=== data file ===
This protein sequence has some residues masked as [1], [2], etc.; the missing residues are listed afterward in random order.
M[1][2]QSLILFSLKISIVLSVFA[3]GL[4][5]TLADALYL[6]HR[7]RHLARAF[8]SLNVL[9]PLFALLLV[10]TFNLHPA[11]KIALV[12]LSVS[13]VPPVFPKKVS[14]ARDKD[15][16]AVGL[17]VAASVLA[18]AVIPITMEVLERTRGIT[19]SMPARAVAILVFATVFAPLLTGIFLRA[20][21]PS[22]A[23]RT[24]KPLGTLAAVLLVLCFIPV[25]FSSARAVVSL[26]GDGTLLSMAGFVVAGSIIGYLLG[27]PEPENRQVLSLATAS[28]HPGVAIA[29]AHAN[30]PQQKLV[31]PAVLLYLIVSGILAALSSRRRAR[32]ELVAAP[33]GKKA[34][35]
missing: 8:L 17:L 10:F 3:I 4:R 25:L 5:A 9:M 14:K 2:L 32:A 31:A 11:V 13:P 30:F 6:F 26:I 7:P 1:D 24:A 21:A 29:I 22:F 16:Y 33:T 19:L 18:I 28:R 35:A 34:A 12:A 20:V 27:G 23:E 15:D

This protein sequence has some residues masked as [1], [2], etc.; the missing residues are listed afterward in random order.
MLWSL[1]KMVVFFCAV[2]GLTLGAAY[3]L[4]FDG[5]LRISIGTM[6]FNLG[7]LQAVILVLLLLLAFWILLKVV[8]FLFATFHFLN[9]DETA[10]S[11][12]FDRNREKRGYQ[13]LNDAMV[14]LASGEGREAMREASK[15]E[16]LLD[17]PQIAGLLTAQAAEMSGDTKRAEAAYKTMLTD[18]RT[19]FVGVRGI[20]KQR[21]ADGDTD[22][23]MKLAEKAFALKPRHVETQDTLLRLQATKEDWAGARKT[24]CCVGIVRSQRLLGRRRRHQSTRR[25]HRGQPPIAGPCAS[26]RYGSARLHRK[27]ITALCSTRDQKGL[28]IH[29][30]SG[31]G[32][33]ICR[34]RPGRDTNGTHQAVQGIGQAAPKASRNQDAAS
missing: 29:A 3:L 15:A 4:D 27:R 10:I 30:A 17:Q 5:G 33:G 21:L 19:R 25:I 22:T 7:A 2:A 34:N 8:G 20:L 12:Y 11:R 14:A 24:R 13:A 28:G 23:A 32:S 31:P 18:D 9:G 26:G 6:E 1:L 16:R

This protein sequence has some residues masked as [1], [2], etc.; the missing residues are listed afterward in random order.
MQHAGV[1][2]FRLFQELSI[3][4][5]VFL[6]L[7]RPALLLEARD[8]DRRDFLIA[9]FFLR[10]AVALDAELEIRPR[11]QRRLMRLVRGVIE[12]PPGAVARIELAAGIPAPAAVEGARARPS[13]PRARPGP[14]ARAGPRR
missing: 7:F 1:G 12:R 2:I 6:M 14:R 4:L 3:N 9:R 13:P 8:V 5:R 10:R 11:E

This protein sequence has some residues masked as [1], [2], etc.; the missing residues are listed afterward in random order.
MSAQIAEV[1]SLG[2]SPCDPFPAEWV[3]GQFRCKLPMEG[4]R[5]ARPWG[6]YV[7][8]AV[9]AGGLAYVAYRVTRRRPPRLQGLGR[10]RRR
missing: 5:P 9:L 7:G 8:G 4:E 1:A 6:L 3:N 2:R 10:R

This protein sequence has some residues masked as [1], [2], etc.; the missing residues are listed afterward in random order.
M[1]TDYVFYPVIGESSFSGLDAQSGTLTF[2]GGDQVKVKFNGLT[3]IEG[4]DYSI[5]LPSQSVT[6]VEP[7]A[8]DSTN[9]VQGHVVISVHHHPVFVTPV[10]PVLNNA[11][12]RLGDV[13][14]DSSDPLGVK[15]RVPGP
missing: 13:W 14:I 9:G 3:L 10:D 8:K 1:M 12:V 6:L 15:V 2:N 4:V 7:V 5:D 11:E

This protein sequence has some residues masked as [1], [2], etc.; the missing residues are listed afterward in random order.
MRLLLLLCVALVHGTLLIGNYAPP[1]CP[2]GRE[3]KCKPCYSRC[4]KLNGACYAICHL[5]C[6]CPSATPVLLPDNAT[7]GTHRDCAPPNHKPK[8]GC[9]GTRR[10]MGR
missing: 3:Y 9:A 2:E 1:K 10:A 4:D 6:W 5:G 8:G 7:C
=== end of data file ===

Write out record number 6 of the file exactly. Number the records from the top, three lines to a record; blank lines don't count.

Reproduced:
This protein sequence has some residues masked as [1], [2], etc.; the missing residues are listed afterward in random order.
MRLLLLLCVALVHGTLLIGNYAPP[1]CP[2]GRE[3]KCKPCYSRC[4]KLNGACYAICHL[5]C[6]CPSATPVLLPDNAT[7]GTHRDCAPPNHKPK[8]GC[9]GTRR[10]MGR
missing: 3:Y 9:A 2:E 1:K 10:A 4:D 6:W 5:G 8:G 7:C